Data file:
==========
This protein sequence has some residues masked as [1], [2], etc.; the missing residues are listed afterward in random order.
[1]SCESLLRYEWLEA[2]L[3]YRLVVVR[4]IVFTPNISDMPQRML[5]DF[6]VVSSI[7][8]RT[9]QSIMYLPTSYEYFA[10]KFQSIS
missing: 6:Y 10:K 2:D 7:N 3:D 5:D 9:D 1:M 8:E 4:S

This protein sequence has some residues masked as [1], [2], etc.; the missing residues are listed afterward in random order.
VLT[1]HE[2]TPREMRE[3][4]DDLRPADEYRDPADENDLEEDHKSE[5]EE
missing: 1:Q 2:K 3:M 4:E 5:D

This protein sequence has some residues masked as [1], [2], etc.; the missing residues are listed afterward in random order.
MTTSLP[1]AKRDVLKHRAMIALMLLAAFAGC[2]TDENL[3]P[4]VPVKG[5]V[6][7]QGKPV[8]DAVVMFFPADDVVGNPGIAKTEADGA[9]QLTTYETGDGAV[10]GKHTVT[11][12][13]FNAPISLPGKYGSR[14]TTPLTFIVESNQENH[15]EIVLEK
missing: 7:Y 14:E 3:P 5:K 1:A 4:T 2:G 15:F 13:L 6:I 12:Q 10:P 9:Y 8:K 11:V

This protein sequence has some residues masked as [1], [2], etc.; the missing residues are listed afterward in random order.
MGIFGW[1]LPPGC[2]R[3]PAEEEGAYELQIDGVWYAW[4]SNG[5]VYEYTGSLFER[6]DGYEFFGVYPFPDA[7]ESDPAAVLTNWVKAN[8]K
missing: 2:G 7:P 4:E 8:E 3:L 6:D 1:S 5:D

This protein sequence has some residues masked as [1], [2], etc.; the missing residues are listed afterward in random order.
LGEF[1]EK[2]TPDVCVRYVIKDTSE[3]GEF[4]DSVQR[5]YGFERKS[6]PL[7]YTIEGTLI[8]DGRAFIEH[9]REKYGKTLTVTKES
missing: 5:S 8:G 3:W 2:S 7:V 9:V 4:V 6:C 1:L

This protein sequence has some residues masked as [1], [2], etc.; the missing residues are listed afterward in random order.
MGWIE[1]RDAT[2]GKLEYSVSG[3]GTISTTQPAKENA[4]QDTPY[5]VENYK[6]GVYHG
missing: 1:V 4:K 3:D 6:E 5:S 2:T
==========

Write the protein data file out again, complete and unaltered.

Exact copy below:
This protein sequence has some residues masked as [1], [2], etc.; the missing residues are listed afterward in random order.
[1]SCESLLRYEWLEA[2]L[3]YRLVVVR[4]IVFTPNISDMPQRML[5]DF[6]VVSSI[7][8]RT[9]QSIMYLPTSYEYFA[10]KFQSIS
missing: 6:Y 10:K 2:D 7:N 3:D 5:D 9:D 1:M 8:E 4:S

This protein sequence has some residues masked as [1], [2], etc.; the missing residues are listed afterward in random order.
VLT[1]HE[2]TPREMRE[3][4]DDLRPADEYRDPADENDLEEDHKSE[5]EE
missing: 1:Q 2:K 3:M 4:E 5:D

This protein sequence has some residues masked as [1], [2], etc.; the missing residues are listed afterward in random order.
MTTSLP[1]AKRDVLKHRAMIALMLLAAFAGC[2]TDENL[3]P[4]VPVKG[5]V[6][7]QGKPV[8]DAVVMFFPADDVVGNPGIAKTEADGA[9]QLTTYETGDGAV[10]GKHTVT[11][12][13]FNAPISLPGKYGSR[14]TTPLTFIVESNQENH[15]EIVLEK
missing: 7:Y 14:E 3:P 5:K 1:A 4:T 2:G 15:F 13:L 6:I 12:Q 10:P 9:Y 8:K 11:V

This protein sequence has some residues masked as [1], [2], etc.; the missing residues are listed afterward in random order.
MGIFGW[1]LPPGC[2]R[3]PAEEEGAYELQIDGVWYAW[4]SNG[5]VYEYTGSLFER[6]DGYEFFGVYPFPDA[7]ESDPAAVLTNWVKAN[8]K
missing: 2:G 7:P 4:E 8:E 3:L 6:D 1:S 5:D

This protein sequence has some residues masked as [1], [2], etc.; the missing residues are listed afterward in random order.
LGEF[1]EK[2]TPDVCVRYVIKDTSE[3]GEF[4]DSVQR[5]YGFERKS[6]PL[7]YTIEGTLI[8]DGRAFIEH[9]REKYGKTLTVTKES
missing: 5:S 8:G 3:W 2:S 7:V 9:V 4:V 6:C 1:L

This protein sequence has some residues masked as [1], [2], etc.; the missing residues are listed afterward in random order.
MGWIE[1]RDAT[2]GKLEYSVSG[3]GTISTTQPAKENA[4]QDTPY[5]VENYK[6]GVYHG
missing: 1:V 4:K 3:D 6:E 5:S 2:T